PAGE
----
‘being one’ which is taken out of the context of sport and is further extended to politics, or
rather ‘political morality.’ This is evident through the fact that he doesn’t believe in defining
one’s race which in turn allows one to see the differences among one another, when in actual
fact everyone are just people. For example in section I, turn 144, when Ben says, “= = you
see, I don’t believe in race sometimes I wonder why the government ah... ah... forms... us to,
to, to write your race there.” Another example substantiating this argument is also evident in
section I, turn 144, when Ben says, “I don’t believe in race I believe that we all one...”
I have mentioned before that through the subjective stories told by the participant’s relatives,
a pre-constructed image or imposed identity consisting of negative connotations is created for
the participants and thus influencing their perception of white people while living in a post-
apartheid South Africa. However, coming from the perspective of the white youth in South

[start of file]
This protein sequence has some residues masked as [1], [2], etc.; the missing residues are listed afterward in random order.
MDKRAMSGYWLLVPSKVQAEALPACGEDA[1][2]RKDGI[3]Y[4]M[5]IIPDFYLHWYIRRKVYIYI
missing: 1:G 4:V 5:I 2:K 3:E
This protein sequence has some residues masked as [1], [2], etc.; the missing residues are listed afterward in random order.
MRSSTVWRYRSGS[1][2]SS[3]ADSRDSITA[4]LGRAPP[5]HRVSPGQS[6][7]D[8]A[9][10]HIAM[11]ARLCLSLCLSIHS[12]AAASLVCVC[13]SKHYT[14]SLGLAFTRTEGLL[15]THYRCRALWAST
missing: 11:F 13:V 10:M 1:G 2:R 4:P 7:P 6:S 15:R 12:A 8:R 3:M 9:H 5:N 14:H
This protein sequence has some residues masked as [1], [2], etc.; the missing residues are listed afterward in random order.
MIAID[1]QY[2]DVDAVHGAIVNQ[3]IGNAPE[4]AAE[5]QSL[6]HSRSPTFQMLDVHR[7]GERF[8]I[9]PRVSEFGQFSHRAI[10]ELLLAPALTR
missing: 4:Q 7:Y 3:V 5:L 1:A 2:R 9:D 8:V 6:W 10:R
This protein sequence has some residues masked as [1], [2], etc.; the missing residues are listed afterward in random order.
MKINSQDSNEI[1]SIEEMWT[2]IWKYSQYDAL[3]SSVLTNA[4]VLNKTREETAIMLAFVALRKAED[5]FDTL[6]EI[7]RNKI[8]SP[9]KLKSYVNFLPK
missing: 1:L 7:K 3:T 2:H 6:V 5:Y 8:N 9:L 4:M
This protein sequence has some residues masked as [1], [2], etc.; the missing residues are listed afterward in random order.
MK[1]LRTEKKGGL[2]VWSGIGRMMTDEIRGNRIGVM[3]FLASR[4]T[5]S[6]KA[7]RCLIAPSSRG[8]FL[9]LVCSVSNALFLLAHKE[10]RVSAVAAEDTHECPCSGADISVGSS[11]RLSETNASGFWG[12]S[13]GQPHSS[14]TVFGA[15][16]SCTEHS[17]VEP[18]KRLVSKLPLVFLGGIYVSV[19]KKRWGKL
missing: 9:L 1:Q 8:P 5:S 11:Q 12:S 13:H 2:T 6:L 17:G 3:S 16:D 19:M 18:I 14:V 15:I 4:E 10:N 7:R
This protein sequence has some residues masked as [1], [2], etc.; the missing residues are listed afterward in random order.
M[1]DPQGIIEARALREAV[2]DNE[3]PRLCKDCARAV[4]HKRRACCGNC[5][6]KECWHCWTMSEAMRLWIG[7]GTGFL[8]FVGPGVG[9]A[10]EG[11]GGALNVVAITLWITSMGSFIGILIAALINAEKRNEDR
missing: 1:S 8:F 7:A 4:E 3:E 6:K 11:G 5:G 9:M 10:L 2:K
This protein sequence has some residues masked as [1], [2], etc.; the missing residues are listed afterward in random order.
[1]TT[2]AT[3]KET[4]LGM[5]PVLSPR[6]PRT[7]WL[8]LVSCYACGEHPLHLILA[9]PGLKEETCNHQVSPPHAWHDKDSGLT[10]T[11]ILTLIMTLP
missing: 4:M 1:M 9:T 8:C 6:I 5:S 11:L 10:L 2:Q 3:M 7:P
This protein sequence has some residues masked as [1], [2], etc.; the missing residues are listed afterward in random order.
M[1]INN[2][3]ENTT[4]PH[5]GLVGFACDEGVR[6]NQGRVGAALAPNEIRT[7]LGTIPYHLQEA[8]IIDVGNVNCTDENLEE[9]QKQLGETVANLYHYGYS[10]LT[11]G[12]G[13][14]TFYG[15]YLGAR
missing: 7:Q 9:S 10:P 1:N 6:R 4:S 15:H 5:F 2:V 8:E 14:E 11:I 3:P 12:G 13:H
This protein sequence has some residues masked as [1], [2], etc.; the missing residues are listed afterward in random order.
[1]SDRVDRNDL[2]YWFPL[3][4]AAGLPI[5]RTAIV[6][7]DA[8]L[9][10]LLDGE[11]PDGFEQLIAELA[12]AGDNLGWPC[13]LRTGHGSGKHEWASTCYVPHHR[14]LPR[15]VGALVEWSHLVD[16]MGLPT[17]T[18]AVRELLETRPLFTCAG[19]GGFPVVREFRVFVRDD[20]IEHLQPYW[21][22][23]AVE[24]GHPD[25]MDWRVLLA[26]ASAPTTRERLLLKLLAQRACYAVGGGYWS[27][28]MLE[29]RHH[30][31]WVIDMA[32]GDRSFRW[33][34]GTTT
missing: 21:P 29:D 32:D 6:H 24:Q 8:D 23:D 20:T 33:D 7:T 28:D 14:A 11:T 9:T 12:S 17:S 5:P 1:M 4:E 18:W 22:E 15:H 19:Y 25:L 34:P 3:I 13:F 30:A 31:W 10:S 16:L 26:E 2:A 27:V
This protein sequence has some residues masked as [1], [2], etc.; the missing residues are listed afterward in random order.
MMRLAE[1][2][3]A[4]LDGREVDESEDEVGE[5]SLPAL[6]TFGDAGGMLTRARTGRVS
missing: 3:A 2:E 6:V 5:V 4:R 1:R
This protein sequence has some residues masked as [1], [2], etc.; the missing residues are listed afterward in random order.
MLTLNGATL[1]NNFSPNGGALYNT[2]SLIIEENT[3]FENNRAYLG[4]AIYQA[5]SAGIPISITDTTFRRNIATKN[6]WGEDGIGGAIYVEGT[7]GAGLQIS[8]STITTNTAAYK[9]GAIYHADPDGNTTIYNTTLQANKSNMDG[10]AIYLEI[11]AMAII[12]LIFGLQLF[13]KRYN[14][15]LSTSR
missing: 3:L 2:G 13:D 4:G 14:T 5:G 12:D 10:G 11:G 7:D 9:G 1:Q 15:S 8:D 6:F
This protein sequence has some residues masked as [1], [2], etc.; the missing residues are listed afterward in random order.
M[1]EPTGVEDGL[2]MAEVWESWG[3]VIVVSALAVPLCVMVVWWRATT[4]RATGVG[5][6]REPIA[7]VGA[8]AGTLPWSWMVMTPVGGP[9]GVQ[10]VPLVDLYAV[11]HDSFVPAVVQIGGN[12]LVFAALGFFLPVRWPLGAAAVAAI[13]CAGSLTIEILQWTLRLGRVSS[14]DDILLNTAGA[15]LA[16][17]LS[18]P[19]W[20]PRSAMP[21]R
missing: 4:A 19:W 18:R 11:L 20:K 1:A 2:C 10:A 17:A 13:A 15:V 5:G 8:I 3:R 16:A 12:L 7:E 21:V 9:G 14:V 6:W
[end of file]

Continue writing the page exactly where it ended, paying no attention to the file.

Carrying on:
Africa, their knowledge of apartheid was not either really experienced owing to their age but
their knowledge of apartheid was also gained from their relatives who in-turn also tell them
stories about their subjective experiences regarding apartheid. Hence, an imposed identity is
also created for black people and is also constructed from negative connotations. Therefore
one can see that the construction of identities from either ethnic background is constructed
out of negative connotations through the relatives of white and black people. Thus, in a sense
it can be seen as a sort of egalitarian imposed identity construction of white and black people,